- Purification of the Heart
- History of Prophets: Adam to Jesus
- Islamic Family Law
- Religious Service and Community Leadership (0.5 classical and 0.5 contemporary)
- Islam in the Modern World
- Women in Islam and Islamic Cultures
- Islamic History and Civilisations
- Guided Research
- Muslims in Australia: Past and Present
- Modern History of Islamic Societies
- Islamic Worldview and Theology
- Methodology of Islamic Law (Usul al-Fiqh)
- Methodology of Qur’anic Exegesis (Usul al-Tafsir)
- Methodology of Prophetic Traditions (Usul al-Hadith)
- Discuss and analyse the marriage of Prophet Muhammad (pbuh) to Aisha focusing on the deliberations related to her age;
- Analyse Prophet Muhammad (pbuh) as a role model: elaborate on his methodology of problem solving in the modern context;
- Analyse the Last Sermon in regard to human rights, race and gender relations;
- Discuss Prophet Muhammad’s conflict resolution and peace-making methodology and how this can be implemented in modern days.
- Participation and engagement 10%: students are expected to attend weekly online tutorials;
- Research and referencing quiz 5%: being a first-year course, the development of research and referencing skills has been incorporated into the course;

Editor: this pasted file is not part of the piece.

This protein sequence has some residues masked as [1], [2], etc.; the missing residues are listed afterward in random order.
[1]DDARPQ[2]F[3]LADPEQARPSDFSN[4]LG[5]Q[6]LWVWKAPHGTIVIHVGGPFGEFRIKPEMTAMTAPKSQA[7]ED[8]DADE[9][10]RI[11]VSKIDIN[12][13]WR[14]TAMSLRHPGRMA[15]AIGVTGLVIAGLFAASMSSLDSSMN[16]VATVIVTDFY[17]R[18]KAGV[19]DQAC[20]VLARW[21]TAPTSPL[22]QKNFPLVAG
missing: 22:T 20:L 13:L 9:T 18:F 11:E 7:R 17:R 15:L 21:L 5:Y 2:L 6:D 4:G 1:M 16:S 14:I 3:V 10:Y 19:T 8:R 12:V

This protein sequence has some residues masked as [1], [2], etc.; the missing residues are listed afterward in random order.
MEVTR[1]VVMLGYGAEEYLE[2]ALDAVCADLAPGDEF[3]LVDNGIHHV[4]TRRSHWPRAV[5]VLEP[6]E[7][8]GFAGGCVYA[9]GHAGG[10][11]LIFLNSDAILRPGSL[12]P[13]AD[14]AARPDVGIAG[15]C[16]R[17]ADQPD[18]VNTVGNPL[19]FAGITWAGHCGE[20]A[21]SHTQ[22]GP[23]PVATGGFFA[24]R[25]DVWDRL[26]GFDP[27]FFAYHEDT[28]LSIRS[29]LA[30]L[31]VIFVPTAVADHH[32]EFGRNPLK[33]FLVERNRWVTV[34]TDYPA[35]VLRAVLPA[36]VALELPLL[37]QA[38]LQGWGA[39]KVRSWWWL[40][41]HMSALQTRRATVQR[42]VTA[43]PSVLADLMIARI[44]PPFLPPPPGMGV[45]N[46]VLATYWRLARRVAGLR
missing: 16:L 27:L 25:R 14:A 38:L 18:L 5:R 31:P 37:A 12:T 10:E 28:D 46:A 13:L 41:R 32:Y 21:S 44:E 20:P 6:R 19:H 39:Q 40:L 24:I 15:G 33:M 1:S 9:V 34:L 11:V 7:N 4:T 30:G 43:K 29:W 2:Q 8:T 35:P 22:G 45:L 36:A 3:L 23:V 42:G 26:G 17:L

- Submission of a first version of essay 25%: being a first-year course, students submit a 1000-word draft essay which they receive feedback on before they finalise their essay;
- Submission of final version of essay 20%: students are expected to incorporate the feedback they have received from their lecturer to finalise their essay;
- Exam 40%: students are asked questions from the lecture content in a closed-book exam.
4.2. Contemporary Islamic Studies
Institutional Review Board Statement
Informed Consent Statement
Data Availability Statement
Conflicts of Interest
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This article uses the same terminology used in the report produced by Rane, Duderija and Mamone for courses, minors, majors and programmes:
Programme: A programme is an approved course of study leading to a university qualification. A student is admitted to a programme, undertakes study while enrolled in that programme and on successful completion of all programme requirements is awarded the qualification to which the programme relates (inclusive of any degree, diploma or graduate certificate).
Major/Minor: Majors and Minors are a sequence of courses that develop a coherent academic theme culminating in advanced level courses.
Course: A course is a component of a qualification, normally undertaken over a single semester in which the student enrols and on completion of which the student is awarded a grade, with such grades appearing on a student’s academic record. Learning outcomes, assessment tasks and achievement standards are specified for each course appropriate to a level and qualification type (also called subjects/units).
There are a total of 307 graduates of CISAC programmes; however, the survey was sent to Bachelor of Islamic Studies and Master of Islamic Studies graduates only.
For the purpose of this article, classical Islamic studies will be used when referring to “basic Islamic disciplines”, “Islamic traditional” and “Islamic sciences”.
0.5 is allocated to a course where only half the course has a classical Islamic studies focus.